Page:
Tamar@StarvingofftheLand said...

I had no idea there even was such a thing as a medlar, let alone what it tastes like. They sure look nice, but so do acorns.

I have bubonic lamb envy. I'd have SO many more readers if I had something half as cute as that.

Paula said...

The last picture is really sweet.

On the subject of medlars: I recognized them in your picture immediately, but only from reading about them, and now for the life of me, I can't remember in which of my books it was. I understand that they have to be nearly rotten to be edible, and that they taste like a slightly spicy applesauce.

Which suggests Medlar Butter, to me. I'll sign up for a jar right here, because I've been intrigued by them for awhile. I'm just too chicken to plant one. Hey- maybe Medlar Butter would be good with a roast chicken!

Thanks for the lesson on bletting. It does good things to ripe grapes, too, but you have to harvest and crush them while they're frozen...

Joel said...

Didn't Homer Simpson invent a mixed drink like that when he visited Alec Baldwin? I guess he didn't include the sugar, and it was wheatgrass rather than turf grass...still, I think it would be OK.

Cynthia said...

Here's an interesting post that suggests picking them unripe & bletting them in straw:

Hazel said...

I really like medlars, but I know I am in a minority! DS does too, but DH, DD1 and DD2 weren't impressed...
I get mine from two friends. One can't bear them, so I had some of her's and the other has a large tree and there's only so much medlar jelly you can eat.
I made a Medlar jam/jelly type thing (doesn't always set, so call it Medlar Honey!) and medlar tart. There are several recipes for that on line, both modern (with measurements) or medieval ('take ye thy rotten medlars and add as much hony as thou canst spare' get the idea!)
Medlar liqueur is meant to be good, but I didn't try that.

I'd say spicy applesauce is a good description for their taste.
BTW, did you know what their common name is? (And the French name; they do tend to be fairly direct about their plant names - Dandelion/Pissenlit for example) Look again at the puckered end of the fruit and think of a dog's any other Anglo Saxon variations you care to think of!

Jennifer Montero said...

Megan - The alcohol recipe came from an Aussie website - bless you! That cake idea sounds promising too.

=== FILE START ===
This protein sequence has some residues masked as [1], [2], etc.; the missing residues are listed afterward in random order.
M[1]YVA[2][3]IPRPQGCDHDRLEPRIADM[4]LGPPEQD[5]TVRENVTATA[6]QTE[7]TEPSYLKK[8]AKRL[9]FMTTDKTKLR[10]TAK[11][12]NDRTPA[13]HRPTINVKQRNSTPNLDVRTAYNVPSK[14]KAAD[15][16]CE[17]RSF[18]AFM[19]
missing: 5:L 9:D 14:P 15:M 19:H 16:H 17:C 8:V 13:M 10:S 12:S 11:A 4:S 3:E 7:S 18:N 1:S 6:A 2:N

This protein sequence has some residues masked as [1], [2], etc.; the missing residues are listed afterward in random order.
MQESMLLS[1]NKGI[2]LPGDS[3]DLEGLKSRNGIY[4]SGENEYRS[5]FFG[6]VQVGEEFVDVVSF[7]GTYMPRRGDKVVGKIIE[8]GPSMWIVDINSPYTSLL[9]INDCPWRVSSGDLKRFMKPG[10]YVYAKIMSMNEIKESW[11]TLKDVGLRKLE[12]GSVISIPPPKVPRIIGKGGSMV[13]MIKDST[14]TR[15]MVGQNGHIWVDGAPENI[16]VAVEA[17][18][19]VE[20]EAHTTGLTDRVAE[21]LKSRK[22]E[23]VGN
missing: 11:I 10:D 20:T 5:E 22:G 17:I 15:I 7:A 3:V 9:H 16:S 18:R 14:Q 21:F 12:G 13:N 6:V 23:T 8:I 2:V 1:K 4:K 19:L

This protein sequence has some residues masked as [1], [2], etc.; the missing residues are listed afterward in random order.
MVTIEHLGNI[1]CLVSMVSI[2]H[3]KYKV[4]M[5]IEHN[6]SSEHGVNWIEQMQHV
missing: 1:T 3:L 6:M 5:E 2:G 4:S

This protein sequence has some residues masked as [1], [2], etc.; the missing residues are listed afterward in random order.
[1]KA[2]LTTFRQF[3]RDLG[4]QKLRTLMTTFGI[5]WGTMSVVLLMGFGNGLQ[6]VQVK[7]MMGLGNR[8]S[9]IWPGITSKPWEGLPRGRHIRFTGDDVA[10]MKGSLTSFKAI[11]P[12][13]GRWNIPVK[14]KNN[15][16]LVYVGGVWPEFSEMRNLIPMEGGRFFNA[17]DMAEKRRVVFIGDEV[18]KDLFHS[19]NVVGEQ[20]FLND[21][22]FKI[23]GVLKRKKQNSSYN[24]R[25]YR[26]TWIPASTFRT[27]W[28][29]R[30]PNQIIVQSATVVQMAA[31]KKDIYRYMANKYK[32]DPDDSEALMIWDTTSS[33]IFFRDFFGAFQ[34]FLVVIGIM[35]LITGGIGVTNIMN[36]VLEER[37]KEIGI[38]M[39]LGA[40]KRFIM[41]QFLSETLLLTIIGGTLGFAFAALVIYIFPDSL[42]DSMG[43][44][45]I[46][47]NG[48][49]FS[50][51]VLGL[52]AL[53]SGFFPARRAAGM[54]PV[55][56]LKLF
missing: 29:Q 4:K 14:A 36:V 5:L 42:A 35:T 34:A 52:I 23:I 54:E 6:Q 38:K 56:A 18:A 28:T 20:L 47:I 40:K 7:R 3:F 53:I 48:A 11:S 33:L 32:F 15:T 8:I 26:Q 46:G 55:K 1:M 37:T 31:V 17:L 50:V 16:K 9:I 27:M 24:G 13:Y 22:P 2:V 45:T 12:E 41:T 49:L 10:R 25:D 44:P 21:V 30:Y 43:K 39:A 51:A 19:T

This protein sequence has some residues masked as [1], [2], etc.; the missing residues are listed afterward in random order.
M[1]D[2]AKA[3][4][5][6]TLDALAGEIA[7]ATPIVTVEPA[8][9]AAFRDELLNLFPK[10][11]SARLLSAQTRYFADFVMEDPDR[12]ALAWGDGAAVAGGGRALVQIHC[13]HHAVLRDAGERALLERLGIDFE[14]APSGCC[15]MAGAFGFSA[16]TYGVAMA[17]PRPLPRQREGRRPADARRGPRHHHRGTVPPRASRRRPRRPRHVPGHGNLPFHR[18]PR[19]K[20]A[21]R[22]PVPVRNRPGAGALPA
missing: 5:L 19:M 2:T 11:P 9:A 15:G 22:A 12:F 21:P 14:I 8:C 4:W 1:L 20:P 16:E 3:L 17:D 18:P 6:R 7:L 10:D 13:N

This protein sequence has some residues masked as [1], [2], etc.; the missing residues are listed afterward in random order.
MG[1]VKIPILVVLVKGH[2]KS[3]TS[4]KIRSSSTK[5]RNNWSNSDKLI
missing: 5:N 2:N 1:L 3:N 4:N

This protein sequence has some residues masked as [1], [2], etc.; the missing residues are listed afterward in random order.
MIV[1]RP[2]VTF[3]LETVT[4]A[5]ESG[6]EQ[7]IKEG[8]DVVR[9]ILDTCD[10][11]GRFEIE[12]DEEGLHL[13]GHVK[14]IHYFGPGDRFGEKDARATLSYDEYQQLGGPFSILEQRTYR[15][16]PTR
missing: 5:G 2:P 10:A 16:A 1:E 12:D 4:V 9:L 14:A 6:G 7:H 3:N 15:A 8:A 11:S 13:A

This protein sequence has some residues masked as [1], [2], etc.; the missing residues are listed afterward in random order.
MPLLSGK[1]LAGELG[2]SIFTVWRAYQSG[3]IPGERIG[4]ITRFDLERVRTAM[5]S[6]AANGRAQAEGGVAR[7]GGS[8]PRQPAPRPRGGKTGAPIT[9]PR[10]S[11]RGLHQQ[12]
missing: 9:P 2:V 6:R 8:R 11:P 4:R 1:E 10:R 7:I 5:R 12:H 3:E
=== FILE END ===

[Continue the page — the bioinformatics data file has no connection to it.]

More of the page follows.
Tery - I hope the wet socks comparison IS only a joke...

Maria - No, I'm definitely soliciting recipes at all times. I had heard of membrillo but didn;t know it was from medlars, so thank you for putting the two fragments of info together for me. I will try the recipe.

Tamar - The cuteness factor is definitely a negative when it comes to the 'putting it in the freezer' part. Give me an ugly turkey instead!

Paula - I will happily send you a jar of medlar butter, if it looks like it will survive a journey through the post.

Joel - I bow to your pop culture knowledge! If it's good enough for a Baldwin (and not even one of the lesser Baldwins...) than it's good enough for us.

Cynthia - Thank you so much for that reference. I can fast forward the bletting process with that tip.

Hazel - You comment gives me hope. Spicy applesauce sounds worth a try, especially if the main ingredient is free. I guess if there is problems with it setting than it's a low pectin fruit? I had noticed it's..ahem..physical attributes but I thought it was just me being childish! Good to know I'm not alone there.

Maria said...

No no no!!! Membrillo is made with quinces, not medlars! Please don't try it with medlars, who knows what it would taste like... :o) I was just going off-topic slightly as you mentioned quince in your post as well. Sorry for the confusion.

Hunter Angler Gardener Cook said...

Wait on them medlars until after a few frosts. You will thank me later.

The suggestion on medlar butter is a good one, but if you have ever worked with American persimmons, diospyros virginia, you can interchange medlars with them. Puddings, breads, mushy things and the like.